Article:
Maviglio reports on an alleged Republican dirty trick that is sending robo-calls purported to be from Democrats and waking people up in the middle of the night just to tick them off.
Posted by dweintraub at 4:18 PM
Brink Lindsey at Cato takes on the growing conventional wisdom that rising inquality is evidence that there is something wrong with the U.S. labor market:
"There is no good reason to think that high earnings for managers and professionals at the top of the pay scale are coming at the expense of everybody else. Firms need workers at various skill levels. Exactly the same incentives guide firms when they are hiring highly skilled workers and when they are hiring less skilled workers. On the one hand, competition will cause them to bid up the price of labor to attract workers away from other job openings; on the other hand, concern with profitability will deter them from overpaying. There isnít some pot of money in the company safe thatís dedicated to wages and salaries, so that more for some means less for others. Hiring and pay decisions are made at the margin: does adding this worker at this price improve our bottom line? For every new hire, whatever the job description or skill level, firms face strong pressures against either underpaying or overpaying."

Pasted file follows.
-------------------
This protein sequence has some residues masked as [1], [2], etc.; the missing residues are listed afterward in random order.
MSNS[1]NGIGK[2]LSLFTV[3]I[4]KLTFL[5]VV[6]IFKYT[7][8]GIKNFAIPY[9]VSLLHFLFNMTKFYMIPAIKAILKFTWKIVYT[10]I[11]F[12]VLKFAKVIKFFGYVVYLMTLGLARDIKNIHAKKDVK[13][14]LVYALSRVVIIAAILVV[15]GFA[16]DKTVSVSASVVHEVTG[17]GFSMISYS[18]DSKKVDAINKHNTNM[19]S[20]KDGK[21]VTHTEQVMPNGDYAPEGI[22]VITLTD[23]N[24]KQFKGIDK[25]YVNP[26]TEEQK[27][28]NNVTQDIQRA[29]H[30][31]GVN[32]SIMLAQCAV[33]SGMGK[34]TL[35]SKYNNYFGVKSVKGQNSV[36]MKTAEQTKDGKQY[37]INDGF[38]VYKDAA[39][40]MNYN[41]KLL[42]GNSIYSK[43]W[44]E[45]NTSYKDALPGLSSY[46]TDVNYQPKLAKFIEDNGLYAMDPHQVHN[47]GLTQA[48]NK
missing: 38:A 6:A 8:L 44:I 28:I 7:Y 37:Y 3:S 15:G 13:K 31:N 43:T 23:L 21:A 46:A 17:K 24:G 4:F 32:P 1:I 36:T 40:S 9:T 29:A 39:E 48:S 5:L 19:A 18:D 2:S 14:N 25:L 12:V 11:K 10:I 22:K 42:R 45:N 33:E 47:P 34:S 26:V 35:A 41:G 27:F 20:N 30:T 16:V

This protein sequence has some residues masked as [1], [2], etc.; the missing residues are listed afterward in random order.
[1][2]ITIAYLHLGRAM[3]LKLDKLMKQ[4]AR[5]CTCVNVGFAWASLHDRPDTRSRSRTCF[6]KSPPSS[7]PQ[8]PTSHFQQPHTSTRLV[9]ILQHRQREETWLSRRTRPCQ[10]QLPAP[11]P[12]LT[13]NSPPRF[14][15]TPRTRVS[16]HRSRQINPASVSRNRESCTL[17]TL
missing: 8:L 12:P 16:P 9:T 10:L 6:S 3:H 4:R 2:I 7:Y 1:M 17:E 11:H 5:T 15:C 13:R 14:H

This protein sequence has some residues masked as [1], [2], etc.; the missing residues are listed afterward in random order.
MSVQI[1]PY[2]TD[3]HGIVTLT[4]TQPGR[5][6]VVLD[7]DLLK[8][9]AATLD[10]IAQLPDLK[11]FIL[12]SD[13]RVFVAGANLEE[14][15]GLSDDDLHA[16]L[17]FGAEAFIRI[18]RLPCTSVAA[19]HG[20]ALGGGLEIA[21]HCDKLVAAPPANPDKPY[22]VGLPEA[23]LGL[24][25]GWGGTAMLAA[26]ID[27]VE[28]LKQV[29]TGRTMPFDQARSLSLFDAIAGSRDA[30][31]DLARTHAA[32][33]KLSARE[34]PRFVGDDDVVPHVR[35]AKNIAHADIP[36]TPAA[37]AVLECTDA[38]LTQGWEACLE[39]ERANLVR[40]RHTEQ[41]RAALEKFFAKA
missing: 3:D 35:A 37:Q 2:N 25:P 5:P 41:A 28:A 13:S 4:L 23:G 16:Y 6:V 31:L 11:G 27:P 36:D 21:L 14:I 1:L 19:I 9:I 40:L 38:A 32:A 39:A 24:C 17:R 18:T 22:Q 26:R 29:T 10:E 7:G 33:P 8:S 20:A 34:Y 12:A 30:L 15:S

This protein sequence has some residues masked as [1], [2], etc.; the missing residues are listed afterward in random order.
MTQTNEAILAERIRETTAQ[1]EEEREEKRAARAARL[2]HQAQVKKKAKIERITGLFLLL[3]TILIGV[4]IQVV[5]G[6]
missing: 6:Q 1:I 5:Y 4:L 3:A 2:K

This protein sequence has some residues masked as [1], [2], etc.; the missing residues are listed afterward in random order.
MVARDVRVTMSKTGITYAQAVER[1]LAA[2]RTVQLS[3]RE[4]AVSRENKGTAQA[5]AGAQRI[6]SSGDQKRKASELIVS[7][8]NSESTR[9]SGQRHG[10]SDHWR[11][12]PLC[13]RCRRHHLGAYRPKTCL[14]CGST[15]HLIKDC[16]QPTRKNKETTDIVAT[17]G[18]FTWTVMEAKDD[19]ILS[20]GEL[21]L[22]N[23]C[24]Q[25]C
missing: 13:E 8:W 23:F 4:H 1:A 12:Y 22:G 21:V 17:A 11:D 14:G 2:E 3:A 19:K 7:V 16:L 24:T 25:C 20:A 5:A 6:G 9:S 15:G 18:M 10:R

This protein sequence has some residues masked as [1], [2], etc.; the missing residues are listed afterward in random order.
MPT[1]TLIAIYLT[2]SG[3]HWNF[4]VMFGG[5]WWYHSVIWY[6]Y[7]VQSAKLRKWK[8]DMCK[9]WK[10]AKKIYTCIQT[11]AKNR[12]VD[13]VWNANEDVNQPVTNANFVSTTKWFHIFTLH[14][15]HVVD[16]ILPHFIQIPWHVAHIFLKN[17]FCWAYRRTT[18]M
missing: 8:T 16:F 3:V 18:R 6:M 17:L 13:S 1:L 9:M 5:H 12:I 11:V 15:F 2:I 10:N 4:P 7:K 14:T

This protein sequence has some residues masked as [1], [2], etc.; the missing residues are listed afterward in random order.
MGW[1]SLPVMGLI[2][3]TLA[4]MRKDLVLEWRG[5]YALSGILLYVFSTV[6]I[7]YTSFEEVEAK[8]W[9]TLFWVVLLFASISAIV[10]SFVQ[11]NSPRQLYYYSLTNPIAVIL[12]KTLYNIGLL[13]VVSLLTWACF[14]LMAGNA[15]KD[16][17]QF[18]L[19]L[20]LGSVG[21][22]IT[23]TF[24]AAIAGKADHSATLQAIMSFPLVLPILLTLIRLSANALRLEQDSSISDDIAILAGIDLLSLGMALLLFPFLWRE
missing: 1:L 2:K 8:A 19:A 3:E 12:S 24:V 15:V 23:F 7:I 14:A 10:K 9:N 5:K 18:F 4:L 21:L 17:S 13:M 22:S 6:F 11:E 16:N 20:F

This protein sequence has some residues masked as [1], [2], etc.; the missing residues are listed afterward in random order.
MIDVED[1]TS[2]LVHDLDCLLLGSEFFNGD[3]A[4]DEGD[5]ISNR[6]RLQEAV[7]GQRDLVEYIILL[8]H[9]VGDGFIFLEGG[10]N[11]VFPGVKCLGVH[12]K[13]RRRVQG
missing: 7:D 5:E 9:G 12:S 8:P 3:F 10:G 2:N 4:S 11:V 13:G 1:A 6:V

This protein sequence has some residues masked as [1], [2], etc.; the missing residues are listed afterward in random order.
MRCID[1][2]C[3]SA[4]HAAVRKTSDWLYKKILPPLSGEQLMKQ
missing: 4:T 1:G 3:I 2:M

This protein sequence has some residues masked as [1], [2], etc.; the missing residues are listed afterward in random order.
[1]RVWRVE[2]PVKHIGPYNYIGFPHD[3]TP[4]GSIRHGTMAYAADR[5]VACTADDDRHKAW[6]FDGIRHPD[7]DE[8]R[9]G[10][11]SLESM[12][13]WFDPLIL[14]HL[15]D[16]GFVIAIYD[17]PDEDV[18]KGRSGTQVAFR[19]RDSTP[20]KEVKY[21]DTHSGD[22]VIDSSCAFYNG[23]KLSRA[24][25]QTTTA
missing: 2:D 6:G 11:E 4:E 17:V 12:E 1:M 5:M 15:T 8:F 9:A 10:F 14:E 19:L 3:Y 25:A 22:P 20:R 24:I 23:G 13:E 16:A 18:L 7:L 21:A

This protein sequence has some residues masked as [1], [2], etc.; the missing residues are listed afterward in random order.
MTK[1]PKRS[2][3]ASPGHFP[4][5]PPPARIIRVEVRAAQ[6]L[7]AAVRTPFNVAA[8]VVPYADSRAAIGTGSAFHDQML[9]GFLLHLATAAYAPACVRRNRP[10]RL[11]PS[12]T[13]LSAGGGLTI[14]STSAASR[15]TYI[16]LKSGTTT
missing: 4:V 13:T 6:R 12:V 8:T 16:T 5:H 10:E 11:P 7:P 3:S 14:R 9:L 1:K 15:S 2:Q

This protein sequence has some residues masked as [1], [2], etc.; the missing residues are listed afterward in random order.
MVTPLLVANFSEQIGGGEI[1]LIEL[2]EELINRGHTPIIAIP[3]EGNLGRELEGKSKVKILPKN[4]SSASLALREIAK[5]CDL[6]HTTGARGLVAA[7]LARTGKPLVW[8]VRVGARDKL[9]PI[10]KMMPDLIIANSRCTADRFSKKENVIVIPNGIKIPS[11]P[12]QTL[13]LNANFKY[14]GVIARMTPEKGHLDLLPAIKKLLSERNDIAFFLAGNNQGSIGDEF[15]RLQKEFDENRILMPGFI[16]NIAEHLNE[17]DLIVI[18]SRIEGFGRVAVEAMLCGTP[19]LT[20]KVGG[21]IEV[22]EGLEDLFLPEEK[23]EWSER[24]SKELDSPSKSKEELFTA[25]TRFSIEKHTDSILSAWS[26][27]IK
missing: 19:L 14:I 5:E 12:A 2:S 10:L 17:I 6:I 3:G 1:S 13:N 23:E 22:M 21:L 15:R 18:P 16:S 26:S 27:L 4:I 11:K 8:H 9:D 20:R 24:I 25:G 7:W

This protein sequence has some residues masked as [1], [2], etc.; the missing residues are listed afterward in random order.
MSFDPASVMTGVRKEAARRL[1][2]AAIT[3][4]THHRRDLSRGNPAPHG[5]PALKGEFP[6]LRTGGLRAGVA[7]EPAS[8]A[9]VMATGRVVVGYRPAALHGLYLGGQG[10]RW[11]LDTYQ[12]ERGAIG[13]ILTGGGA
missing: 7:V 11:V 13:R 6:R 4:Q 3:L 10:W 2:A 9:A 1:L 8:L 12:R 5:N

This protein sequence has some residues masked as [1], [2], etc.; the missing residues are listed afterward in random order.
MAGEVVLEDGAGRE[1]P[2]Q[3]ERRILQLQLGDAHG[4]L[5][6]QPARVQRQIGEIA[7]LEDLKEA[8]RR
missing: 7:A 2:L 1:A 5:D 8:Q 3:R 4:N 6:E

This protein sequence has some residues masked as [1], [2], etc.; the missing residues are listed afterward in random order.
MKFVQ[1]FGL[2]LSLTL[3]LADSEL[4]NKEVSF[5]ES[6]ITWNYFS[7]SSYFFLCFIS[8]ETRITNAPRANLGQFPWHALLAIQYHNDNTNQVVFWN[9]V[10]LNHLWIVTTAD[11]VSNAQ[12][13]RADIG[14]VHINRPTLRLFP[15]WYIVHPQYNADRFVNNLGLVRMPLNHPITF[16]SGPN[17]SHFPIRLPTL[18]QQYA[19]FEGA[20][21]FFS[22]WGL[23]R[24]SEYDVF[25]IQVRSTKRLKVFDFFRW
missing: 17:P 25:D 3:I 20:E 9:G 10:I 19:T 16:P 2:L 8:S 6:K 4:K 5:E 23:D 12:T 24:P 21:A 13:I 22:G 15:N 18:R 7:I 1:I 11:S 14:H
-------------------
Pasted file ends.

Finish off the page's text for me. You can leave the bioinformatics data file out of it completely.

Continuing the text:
Of course you can be disappointed that more people arenít doing better. In which case, you have a couple of options. Option one is to try to supplement the competitive market system. Let the system work, and accept that the prices itís generating are offering reasonably accurate information about the economic value of different kinds of work. Then try to find policies that will (a) help people increase their value in the marketplace and (b) mitigate hardships for people with relatively low human capital.
Option two is to try to supplant the system by ignoring market signals and squelching competition. In other words, go against everything we know about how best to encourage innovation and wealth creation. Sure, a lucky minority may get windfalls, but everybody else will suffer from the reduction in economic growth.
Option one is egalitarian liberalism; option two is reactionary collectivism. As a libertarian, I am obliged to point out that perverse incentive effects and political dynamics make it very difficult for option one to work well. But option two is flat out doomed to make matters worse."
Posted by dweintraub at 11:20 AM